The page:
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Re: Copyright question (BSD with advertisement clause)

On Wed, Feb 06, 2008 at 10:27:55PM -0800, Russ Allbery wrote:
> Ben Finney <bignose+hates-spam@benfinney.id.au> writes:
> Hm, I could have sworn that the DFSG predated the Constitution and hence
> predated the existence of the three-clause BSD license.  UCB dropped the
> advertising clause in July of 1999 and the DFSG were adopted in July of
> 1997 according to Wikipedia.

I believe your reasoning is faulty, because it is based on incomplete
information.  There was more than one "BSD" license in use well before
USB's Office of Technology Licensing withdrew the 4-clause version.

Back in December 1997, Jordan Hubbard (one of those fringe figures in the
BSD scene ;-) ) said in comp.unix.bsd.freebsd.misc[1]:

: > Redistribution is not permitted, but if you do you must meet the
: > following
: > conditions:
: > 1. Redistributions of source code must retain the above copyright
: >    notice, this list of conditions and the following disclaimer.
: > 2. Redistributions in binary form must reproduce the above copyright
: >    notice, this list of conditions and the following disclaimer in the
: >    documentation and/or other materials provided with the distribution.
: Correct and, oddly enough, also the exact text of the "new FreeBSD
: license", one we've agreed upon for new code not done by UCB.  It
: contains only the first 2 of the original 4 clauses since we think that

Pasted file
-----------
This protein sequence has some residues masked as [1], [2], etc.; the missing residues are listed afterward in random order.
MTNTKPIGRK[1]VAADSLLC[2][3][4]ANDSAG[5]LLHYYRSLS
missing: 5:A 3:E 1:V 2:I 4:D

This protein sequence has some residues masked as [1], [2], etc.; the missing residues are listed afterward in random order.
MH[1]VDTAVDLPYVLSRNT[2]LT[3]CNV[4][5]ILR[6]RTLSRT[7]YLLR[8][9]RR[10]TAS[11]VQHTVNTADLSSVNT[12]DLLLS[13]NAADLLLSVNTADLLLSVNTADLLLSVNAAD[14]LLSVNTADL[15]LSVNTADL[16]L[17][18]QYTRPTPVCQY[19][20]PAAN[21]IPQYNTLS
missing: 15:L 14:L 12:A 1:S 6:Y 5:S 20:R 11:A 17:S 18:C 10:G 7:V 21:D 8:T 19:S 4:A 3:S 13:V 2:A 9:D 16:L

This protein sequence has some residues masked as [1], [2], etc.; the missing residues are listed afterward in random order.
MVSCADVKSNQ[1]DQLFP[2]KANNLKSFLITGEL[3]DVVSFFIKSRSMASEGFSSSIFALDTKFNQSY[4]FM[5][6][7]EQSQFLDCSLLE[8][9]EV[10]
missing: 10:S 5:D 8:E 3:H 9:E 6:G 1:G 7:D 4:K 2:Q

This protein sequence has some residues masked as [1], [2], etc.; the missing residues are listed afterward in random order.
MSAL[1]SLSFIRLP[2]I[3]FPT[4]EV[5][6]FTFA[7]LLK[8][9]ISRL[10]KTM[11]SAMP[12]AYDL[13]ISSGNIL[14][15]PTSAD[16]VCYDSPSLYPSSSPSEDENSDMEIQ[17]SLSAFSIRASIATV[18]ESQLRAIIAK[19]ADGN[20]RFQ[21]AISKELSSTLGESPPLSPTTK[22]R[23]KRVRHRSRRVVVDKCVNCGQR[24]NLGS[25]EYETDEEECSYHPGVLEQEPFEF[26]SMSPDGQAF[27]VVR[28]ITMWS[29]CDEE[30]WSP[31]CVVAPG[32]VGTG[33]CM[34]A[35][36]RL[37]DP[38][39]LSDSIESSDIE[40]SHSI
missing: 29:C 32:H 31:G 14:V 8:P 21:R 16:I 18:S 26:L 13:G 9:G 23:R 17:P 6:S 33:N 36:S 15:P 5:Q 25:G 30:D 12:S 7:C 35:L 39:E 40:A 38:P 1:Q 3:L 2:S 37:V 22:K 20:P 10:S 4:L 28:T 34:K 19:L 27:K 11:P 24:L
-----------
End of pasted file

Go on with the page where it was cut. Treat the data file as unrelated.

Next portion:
: the stipulations for documentation are simply silly - I've been using a
: 2-clause version in all my own code for quite some time now.

I haven't taken the trouble to browse ancient FreeBSD CVS repositories to
see when the FreeBSD committers started actually applying their 2-clause
variant, but I hope you'll concede that it's much more likely than you
thought it was, given that Hubbard's language ("quite some time now") and
this evidence that BSD licenses without the advertising clause were in use
a year and a half before you thought they were.

> Hence, I assumed the BSD license as referred to in the DFSG must,
> regardless of what the web site currently links to, actually refer to the
> 4-clause license since that's the only thing that existed at the time.
> Am I missing something?

Yes; I think you are insufficiently cognizant of the proliferation history
of BSD license variants.

The BSD advertising clause was considered obnoxious by some hackers well
before the UCB OTL retroactively cancelled it; your analysis presumes that
people only did anything about it only after the University of California
showed the way.  I think this inverts cause and effect, and I doubt that
the OTL would have bothered taking such an action without pressure from the

(I have heard rumors that the OTL was in large part persuaded to drop the
advertising clause because of threatened counter-litigation by a party that
was violating it, who made an apparently strong argument that the clause
was unenforceable under U.S. law.  Unfortunately, despite poking around for
this over the years and talking to some luminaries who might have been
aware of it--though not William Hoskins himself--I have been unable to
substantiate it.  If this turns out to be true, Debian should not be
recommending as a best practice licensing provisions which are legally void
significant jurisdictions like the United States.)

(Why isn't this in -legal?  Followups set.)

[1] Message-ID: <349C8CB4.794BDF32@FreeBSD.org>#1/1

G. Branden Robinson                |       The Bible is probably the most
Debian GNU/Linux                   |       genocidal book ever written.
branden@debian.org                 |       -- Noam Chomsky
http://people.debian.org/~branden/ |

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